Letters to the Editor
W.B. Hamilton Jr. Principal Gilbert Park Elementary School Portland, Ore.
Your recent article, "Educators Seek Solutions to 'Crisis' in Teaching," (Education Week, March 2, 1983), states: "The purposes of the [Yale] meeting, conference participants said, were to begin to break down the 'tremendous prejudice against public-school teaching' that exists on many college campuses, ..."
At nearly the same time, the March 14, issue of U.S. News and World Report carried a cover designed to increase that tremendous prejudice. The picture of a teacher in a dunce cap with the headline "What's Wrong With Our Teachers?" was certainly not designed to enhance the public image of teachers or educators at any level. It was reminiscent of the cover of the June 16, 1980, issue of Time that proclaimed, "Teacher Can't Teach."
As a 33-year veteran in education, I know that the great majority of educators are highly competent and should resent the tremendous power of the press being used to paint all educators with the same brush. However, educators are so used to a negative press now that they hardly notice such attacks. They certainly feel powerless to do anything about them.
If those 40 college and university presidents and 30 chief state school officers who met at Yale would respond, either individually or collectively, to the editors of Time and U.S. News and World Report and express their dissatisfaction with the treatment given the education profession by the press, whatever solutions they come up with would have a greater chance for success.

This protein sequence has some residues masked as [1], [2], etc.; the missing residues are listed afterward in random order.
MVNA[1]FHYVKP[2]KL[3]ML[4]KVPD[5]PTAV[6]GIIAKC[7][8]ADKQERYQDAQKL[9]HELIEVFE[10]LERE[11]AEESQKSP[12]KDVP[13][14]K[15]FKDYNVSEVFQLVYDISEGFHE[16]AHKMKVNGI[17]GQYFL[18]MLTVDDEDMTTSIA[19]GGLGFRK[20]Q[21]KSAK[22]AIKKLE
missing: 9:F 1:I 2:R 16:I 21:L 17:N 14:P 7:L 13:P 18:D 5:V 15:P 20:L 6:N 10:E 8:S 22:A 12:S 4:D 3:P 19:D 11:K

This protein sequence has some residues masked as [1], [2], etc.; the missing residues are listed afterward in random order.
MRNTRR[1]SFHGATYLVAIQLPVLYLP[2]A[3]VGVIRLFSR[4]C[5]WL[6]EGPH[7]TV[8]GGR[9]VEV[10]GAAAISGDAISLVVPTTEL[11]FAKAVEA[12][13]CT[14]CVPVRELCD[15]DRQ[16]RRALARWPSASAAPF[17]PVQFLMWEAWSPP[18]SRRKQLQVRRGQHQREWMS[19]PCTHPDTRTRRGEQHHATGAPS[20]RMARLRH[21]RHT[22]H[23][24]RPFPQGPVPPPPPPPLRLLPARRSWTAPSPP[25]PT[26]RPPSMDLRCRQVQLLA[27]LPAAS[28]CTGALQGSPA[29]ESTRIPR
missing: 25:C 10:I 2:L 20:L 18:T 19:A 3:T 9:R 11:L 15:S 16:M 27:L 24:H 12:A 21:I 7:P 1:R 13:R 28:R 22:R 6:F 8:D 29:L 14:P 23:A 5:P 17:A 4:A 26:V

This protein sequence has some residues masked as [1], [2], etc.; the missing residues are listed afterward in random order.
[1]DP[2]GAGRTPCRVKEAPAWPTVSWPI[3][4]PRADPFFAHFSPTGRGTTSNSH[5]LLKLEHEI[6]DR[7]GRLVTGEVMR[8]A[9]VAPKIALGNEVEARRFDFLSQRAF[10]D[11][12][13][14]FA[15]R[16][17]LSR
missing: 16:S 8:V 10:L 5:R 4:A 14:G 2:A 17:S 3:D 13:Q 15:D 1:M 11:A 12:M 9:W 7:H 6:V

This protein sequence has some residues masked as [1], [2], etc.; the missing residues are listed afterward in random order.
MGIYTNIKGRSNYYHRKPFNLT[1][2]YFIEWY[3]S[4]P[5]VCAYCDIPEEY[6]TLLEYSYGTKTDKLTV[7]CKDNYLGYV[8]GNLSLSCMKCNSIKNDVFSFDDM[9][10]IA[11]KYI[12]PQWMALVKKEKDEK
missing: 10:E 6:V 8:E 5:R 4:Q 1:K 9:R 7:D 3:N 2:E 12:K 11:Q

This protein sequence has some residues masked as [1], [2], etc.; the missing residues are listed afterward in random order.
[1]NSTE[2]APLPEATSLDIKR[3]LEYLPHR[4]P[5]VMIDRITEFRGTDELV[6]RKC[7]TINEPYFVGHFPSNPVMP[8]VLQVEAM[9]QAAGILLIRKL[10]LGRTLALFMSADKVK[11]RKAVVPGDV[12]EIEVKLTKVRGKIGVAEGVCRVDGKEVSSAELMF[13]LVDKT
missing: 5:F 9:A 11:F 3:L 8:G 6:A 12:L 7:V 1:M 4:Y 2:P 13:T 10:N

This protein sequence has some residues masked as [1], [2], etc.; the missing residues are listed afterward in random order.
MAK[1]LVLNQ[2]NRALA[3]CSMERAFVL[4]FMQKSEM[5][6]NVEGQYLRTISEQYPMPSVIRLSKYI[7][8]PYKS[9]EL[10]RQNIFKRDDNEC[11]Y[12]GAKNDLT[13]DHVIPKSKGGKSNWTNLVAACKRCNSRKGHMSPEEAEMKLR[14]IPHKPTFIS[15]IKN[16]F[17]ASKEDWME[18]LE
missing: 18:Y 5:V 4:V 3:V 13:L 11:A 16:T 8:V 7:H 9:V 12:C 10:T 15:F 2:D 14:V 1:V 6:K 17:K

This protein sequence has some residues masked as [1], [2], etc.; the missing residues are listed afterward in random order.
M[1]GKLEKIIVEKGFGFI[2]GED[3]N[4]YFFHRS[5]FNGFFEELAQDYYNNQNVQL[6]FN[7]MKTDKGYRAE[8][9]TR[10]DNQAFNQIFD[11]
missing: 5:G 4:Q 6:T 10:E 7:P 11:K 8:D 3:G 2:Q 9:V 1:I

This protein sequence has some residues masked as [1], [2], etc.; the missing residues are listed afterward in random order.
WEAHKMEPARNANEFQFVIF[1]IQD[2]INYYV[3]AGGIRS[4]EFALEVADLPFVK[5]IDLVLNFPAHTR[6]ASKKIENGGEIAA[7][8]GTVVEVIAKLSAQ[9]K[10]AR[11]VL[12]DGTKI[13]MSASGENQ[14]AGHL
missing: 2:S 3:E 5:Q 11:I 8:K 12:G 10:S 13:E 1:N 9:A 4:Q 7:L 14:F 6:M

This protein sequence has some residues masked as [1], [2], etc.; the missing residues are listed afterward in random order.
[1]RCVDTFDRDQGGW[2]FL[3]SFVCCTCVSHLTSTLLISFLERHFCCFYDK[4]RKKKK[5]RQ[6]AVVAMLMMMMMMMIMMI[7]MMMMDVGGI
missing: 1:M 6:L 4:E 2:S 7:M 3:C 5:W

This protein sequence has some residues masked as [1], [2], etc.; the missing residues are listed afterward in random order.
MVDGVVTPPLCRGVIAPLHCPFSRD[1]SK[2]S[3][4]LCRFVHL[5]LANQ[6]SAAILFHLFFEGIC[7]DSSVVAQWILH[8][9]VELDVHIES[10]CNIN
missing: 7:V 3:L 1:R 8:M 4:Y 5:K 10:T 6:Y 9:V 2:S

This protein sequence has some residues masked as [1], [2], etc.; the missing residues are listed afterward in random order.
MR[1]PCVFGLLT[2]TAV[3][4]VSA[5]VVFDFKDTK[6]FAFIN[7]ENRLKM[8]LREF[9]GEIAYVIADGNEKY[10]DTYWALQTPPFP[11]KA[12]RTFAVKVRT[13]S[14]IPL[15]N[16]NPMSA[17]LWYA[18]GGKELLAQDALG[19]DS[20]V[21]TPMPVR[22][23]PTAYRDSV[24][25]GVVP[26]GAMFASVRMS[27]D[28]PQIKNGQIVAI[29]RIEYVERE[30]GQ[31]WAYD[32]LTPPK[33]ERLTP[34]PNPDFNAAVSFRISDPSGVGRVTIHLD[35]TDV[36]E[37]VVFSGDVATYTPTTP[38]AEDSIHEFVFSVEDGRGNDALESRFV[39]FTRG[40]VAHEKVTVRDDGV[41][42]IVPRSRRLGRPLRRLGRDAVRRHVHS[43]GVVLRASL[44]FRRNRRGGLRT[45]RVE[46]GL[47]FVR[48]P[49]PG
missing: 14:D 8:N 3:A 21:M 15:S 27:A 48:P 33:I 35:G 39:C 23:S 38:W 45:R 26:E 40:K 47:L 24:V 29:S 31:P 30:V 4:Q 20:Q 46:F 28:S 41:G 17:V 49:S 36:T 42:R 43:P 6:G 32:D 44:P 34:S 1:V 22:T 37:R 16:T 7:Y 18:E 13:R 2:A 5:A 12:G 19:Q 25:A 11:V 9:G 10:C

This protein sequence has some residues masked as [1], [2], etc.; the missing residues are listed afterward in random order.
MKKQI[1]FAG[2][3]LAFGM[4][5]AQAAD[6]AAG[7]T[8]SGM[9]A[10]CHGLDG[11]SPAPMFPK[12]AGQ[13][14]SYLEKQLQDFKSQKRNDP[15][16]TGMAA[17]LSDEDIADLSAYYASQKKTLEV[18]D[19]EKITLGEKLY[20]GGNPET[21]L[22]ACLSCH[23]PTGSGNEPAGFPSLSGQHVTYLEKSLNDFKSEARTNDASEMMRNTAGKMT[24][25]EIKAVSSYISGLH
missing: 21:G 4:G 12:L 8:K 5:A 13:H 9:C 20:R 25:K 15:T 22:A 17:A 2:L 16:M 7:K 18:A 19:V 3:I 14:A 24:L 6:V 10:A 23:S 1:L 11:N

Because I believe that both of the magazines mentioned have exhibited journalistic irresponsibility in their treatment of the education profession, I have responded with the comparatively small power I posess. I have cancelled subscriptions to both magazines.
Tom Mooney President Cincinnati Federation of Teachers Cincinnati, Ohio
Your recent article, "A Survey of Education Issues in the 50 States," (Education Week, Mar. 9, 1983) was extremely informative. However, the item in the Great Lakes section on Ohio concerning attempts to pass a collective-bargaining bill was incomplete and inaccurate. The article states that "the Ohio Education Association [oea] is trying again to enact a collective-bargaining bill--versions have been passed twice before but vetoed by former Gov. James A. Rhodes." It goes on to quote an oea spokesman.
In fact, no bill has yet been introduced, but one is expected this spring. The afl-cio, including the Ohio Federation of Teachers (oft), an affiliate of the American Federation of Teachers, is a major force behind the bill. So is Governor Richard F. Celeste, who pledged to support such legislation during his campaign. Furthermore, the bill being prepared will cover all public employees, not just teachers and school employees.
It's true, as your article states, that collective bargaining among teachers in Ohio is well established in many districts. It is most advanced in Ohio's larger urban districts where oft locals and not oea affiliates are more often the bargaining representatives. oea locals represent only one of Ohio's five largest urban school districts.